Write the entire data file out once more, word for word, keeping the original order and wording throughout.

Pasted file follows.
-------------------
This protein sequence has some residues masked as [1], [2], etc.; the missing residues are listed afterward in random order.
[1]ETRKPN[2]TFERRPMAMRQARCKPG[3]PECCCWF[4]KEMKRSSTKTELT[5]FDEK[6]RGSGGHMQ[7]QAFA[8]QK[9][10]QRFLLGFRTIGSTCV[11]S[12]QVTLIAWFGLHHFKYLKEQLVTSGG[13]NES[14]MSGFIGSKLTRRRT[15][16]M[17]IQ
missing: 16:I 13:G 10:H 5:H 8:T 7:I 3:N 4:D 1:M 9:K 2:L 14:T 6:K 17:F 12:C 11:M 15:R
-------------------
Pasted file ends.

This protein sequence has some residues masked as [1], [2], etc.; the missing residues are listed afterward in random order.
[1]ETRKPN[2]TFERRPMAMRQARCKPG[3]PECCCWF[4]KEMKRSSTKTELT[5]FDEK[6]RGSGGHMQ[7]QAFA[8]QK[9][10]QRFLLGFRTIGSTCV[11]S[12]QVTLIAWFGLHHFKYLKEQLVTSGG[13]NES[14]MSGFIGSKLTRRRT[15][16]M[17]IQ
missing: 16:I 13:G 10:H 5:H 8:T 7:I 3:N 4:D 1:M 9:K 2:L 14:T 6:K 17:F 12:C 11:M 15:R